gigs - recitals
It’s meltdown time as Andy Sheppard joins with Jazz Jamaica.
Jazz Jamaica will be hoping for a better outcome than the last time they travelled north of the border — a plethora of travel problems meant they did not make it to their last scheduled appearance at the Dunoon Jazz Festival last year. This is a chance to make amends, and let us catch up with the band‘s exhuberant fusion of Caribbean rhythms and jazz soloing, and with a very special guest to spice up the mixture even further.
The Flux concert will be the first ever collaboration between the band and saxophonist Andy Sheppard, whose own links to reggae are strictly limited, although he recalls it as being ‘one of the sounds that were around when l was a kid.’ Shepperd has never played in the idiom before, but was more than happy to take up the opportunity when the invitation arrived from Jazz Jamaica’s bass-player and leader, Gary Crosby. ‘I did a gig opposite Jazz Jamaica at the Cheltenham Jazz Festival a couple of years ago and I thought then it would be fun to play with them,’ says Shepperd. 'l've known Gary for years, and we've talked about maybe doing something together at some point, and when he asked if I wanted to do this gig with the band, I said yeah, fantastic.’
Shepperd will join an already vibrant horn section, featuring the mighty triumvirate of Rico Rodriguez (trombone), Eddie ‘Tan-Tan' Thornton (trumpet), and
as Andy Sheppard limbers up for a jazz injection
Michael ’Bammie' Rose (saxes). Even if he is not entirely sure what will happen on the night, he is in no doubt that it will be fun. ’Yeah, I’m really looking forward to it. They sent me a tape, and I’ve been playing it in the car driving to gigs, getting into the groove,’ affirms Shepperd. 'What I’ll have to do is find a way to play something in my style which will make sense in the context of the music. I'll need to get myself into the right frame of mind to play with a reggae beat, and still be creative, but I've got my tape, I’ve got a rehearsal with the band, and I've got no excuses!’ (Kenny Mathieson)
I Andy Sheppard and Jazz Jamaica (Fringe) Flux, The la (la Cake (Venue 7) 226 5 738/477 8222, 75 Aug, 8pm, [7 7.
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Loyko: tracing a musical line back to 1700
i. V .A"
Festival in the early 805, in a big Russian programme,’ says Ponomarev. 'She was a singer — she still is — she's off in Georgia somewhere, but the Edinburgh poster is still on the wall at home. And Sergei was in a Moscow theatre company that won a prize there seven years ago.’
For as long as he can remember Ponomarev has played music, 'I did my first concert, part of a concert, about fifteen minutes worth, when l was five in the Philharmonic hall with my grandmother on the piano.’ Although he plays various instruments, including electric bass and programmed keyboards, sometimes in rock bands, his first love remains Gypsy music. ’It's international. There are Gypsies in every country, from Europe through to
rouc PREVIEW Loyko
This tempestuous, Virtuoso RiiSSian trio last year toured With Yehudi Menuhin and Raw Shankar and are set to take Edinburgh by storm on their first Festival Visit Phenomenal fiddlers and vocalists, cousms Oleg Ponomarev and Sergei Erdenko were brought up in the then Sovret Far East near Vladivostock
before inovmg to Moscow where, like their brilliant Siberian guitarist, Vadim Kulitski, they received a classical rnusmal education in tandem With Gypsy musmal culture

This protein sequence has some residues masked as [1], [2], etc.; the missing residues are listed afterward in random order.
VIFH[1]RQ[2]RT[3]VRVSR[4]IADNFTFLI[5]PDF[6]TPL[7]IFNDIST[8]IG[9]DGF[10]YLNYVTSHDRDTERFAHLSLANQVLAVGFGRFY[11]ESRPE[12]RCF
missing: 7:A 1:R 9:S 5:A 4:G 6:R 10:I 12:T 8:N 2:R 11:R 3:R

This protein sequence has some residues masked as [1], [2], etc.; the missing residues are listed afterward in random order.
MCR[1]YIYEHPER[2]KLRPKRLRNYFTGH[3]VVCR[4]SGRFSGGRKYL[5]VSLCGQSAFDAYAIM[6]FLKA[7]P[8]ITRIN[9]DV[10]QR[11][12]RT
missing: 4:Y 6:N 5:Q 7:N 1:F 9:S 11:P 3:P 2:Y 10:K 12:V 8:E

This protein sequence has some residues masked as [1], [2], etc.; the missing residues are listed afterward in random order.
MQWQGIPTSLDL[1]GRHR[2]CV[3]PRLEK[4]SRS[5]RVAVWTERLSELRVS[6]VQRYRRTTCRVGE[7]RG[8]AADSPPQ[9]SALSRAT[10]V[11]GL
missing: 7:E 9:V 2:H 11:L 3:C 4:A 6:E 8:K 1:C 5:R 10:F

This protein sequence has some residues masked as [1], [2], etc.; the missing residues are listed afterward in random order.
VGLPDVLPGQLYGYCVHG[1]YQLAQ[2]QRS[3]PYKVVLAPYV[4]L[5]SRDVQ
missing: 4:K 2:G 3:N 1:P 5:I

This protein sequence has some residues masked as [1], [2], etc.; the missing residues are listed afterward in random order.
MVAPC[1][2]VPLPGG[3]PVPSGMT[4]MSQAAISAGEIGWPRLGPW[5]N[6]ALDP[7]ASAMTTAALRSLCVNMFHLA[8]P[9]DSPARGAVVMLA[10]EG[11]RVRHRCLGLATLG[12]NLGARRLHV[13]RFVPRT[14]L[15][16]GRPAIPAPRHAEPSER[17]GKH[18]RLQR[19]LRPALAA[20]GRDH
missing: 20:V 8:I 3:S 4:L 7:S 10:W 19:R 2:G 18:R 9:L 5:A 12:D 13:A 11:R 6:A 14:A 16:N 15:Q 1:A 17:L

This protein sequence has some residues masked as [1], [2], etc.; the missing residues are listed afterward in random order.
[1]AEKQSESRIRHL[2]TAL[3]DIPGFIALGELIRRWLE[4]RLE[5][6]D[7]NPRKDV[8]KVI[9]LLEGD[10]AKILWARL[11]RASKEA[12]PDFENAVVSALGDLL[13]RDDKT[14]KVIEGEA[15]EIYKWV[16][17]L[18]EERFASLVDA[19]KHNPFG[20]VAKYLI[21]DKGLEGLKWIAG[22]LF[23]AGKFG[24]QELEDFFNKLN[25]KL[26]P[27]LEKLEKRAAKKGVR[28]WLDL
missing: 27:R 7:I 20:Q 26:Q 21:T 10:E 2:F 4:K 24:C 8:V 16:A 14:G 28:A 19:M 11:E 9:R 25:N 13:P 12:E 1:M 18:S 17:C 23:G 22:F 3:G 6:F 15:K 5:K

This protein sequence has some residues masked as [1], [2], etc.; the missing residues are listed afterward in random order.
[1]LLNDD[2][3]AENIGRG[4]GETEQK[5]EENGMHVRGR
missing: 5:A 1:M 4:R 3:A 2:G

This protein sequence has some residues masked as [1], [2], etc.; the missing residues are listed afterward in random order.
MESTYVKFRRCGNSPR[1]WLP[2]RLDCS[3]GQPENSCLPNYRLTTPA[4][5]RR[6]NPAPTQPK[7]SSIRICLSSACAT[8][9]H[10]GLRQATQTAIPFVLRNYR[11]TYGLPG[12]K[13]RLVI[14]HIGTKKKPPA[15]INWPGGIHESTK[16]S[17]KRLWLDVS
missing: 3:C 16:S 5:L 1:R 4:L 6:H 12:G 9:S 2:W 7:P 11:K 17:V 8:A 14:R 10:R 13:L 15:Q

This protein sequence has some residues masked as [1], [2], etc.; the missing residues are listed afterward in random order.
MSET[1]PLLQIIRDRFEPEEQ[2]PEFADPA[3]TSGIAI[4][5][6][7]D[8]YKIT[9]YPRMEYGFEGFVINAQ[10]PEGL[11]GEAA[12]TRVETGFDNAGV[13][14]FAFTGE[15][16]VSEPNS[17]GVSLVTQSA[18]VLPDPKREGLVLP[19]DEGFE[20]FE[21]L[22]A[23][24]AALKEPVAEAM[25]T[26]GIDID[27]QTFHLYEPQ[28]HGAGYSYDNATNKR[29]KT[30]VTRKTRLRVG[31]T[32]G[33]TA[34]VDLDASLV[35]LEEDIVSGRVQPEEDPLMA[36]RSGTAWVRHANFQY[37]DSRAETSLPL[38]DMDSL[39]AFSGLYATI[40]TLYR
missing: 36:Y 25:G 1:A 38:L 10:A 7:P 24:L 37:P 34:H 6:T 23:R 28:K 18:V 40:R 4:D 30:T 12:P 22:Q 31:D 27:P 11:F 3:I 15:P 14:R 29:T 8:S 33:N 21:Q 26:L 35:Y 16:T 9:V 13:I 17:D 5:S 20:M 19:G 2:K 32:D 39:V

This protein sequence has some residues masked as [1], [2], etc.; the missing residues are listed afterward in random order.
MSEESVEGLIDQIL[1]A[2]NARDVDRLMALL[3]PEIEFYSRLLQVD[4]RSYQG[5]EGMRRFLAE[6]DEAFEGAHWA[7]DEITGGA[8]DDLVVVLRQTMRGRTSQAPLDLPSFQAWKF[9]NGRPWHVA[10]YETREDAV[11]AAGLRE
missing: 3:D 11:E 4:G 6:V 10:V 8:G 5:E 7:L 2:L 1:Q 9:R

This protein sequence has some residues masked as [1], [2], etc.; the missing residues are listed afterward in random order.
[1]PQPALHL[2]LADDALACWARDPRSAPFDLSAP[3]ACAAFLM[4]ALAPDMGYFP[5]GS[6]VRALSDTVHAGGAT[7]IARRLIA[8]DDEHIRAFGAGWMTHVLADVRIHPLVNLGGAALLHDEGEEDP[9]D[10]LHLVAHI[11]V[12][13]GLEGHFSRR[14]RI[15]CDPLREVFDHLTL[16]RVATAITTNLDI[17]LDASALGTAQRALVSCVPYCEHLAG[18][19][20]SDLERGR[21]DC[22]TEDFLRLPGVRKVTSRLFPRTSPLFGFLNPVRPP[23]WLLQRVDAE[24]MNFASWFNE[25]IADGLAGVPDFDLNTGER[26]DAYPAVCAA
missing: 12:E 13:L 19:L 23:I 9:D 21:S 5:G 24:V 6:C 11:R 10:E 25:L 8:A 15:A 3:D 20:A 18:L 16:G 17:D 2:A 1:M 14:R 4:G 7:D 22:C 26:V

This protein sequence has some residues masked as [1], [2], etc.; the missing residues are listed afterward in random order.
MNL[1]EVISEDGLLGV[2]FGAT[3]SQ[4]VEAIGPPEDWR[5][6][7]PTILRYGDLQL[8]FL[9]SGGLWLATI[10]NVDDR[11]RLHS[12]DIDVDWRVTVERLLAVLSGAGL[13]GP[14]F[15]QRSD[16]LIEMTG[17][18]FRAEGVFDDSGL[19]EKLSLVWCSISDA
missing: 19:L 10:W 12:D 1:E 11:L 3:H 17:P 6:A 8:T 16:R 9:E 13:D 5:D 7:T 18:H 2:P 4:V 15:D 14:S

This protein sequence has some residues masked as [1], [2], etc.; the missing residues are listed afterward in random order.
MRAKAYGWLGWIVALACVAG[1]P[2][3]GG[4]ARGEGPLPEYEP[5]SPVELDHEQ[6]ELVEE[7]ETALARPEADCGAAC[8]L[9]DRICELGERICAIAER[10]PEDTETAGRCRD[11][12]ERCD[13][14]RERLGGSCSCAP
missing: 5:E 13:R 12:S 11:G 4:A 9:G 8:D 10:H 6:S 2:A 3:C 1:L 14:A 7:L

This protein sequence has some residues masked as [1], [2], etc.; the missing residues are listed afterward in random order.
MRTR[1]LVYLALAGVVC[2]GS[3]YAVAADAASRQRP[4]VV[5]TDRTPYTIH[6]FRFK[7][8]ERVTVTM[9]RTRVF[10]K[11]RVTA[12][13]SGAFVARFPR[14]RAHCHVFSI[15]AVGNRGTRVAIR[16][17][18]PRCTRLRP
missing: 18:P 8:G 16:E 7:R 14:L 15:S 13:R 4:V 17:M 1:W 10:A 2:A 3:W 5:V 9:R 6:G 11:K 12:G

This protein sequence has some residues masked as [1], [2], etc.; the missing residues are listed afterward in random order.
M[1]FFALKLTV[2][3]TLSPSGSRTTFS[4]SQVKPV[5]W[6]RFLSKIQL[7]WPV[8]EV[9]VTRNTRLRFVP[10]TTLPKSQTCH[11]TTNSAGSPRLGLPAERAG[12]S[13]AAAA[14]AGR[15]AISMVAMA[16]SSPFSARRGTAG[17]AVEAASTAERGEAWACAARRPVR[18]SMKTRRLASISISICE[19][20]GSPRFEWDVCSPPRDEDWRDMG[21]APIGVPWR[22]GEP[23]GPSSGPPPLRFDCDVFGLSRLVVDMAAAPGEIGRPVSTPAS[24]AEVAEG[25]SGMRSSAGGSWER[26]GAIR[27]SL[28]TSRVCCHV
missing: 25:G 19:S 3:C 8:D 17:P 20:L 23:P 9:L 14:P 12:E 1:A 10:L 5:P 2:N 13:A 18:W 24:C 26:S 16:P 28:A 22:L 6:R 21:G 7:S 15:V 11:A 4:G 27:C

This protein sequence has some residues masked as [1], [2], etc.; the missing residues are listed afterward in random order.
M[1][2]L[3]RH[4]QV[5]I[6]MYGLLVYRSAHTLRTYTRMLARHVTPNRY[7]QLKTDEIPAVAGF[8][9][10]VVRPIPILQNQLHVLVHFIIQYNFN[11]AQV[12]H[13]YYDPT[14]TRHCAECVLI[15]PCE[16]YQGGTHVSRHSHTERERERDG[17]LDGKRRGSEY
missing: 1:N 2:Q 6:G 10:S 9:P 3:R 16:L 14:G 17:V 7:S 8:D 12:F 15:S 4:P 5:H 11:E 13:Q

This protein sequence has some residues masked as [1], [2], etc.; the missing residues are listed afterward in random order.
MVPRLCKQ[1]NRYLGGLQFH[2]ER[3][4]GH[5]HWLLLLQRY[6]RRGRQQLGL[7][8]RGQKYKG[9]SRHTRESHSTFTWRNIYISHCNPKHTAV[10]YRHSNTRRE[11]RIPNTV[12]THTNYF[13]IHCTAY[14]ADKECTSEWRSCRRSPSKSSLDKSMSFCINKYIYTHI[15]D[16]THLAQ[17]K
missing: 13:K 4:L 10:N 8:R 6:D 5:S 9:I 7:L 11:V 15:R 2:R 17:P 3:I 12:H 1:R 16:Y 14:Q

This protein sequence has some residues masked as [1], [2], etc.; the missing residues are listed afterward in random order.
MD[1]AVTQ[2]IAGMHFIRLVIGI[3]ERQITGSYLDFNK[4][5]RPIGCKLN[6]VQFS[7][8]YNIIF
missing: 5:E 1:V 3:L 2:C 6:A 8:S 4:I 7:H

The cousins are members of a Gypsy vrolin, song and dance dynasty that can trace its roots back to the original Loyko Zabar, a legendary RusSian fiddler of the i700s The band also have several connections With Edinburgh. 'My mother was at the
China. And there's the influence of Django and Gypsy jazz. But we don't want to change that music A German producer wanted to make us electric — like the Gypsy Kings - but we said no, we want to stay With our tradition ' (Norman Chalmers)
I Loyko (Fringe) Assembly Rooms (Venue 3) 226 2428, (5— 79 Aug,
10pm, [ 8 ([6), Graffiti (Venue 90) 55 7 8330, 2081 26-29 Aug, 11 30pm, [8 (£7).
H it list
Why our ears are tingling with anticipation
Bryn Terfel The Welsh baritone returns to the International Festival to perform a programme of songs by Schumann and Finzi. See him now before his appearances become a very rare commodity. See feature. Bryn Terfel (International Festival) Usher Hall, 473 2000, 20 Aug, 8pm, 5-15 19.
Andy Sheppard and Jazz Jamaica See preview, left.
Loyko See preview, left.
My Friend The Chocolate Cake ‘An unclassifiable mix of lush melodic textures, punchy beats and powerfully emotive songwriting . . . a memorably delicious melange' is what we said last year. You know what? They ain't changed. My Friend The Chocolate Cake (Fringe) Famous Spiegeltent (Venue 87) 558 8010, 15-17Aug, 11.30; 18, 19, 22-24 Aug, 7pm. 15 7. 50 (f 6). ﬂndersticks If you like a touch of melancholy with your music then the Tindersticks are the boys to entertain you. Now on their third studio LP, Curtains, the Tinders craft finely wrought, even delicate, songs.See preview. Tindersticks (Fringe) Jaffa Cake (Venue 7) 226 5138/477 8222, 20 Aug, 8pm,
2’ 10. 50.
Ray Davies: The'Storyteller The former Kinks mainman straps on his guitar and tells you the story of his life as well as playing the songs which have made it so memorable. Ray Davies: The Storyteller (Fringe) Assembly Rooms (Venue 3) 226 2428, 17—30 Aug, 1 1.45pm, £11/£12.50 (IQ/£10).
Mela Edinburgh’s largest multicultural festival kicks off for a third year. On the music front, fans can look forward to the passionate vocal dynamics of Atta Ullah Khan Essa Khailvi, bhangra band, the Apna Group and a spectacular musical collaboration between groups from ireland, Scotland, Pakistan, Africa and other communities. See preview. Mela (Fringe) Meadowbank Centre and Stadium (Venue 151) 668 4100. 16—1 7 Aug. All day.
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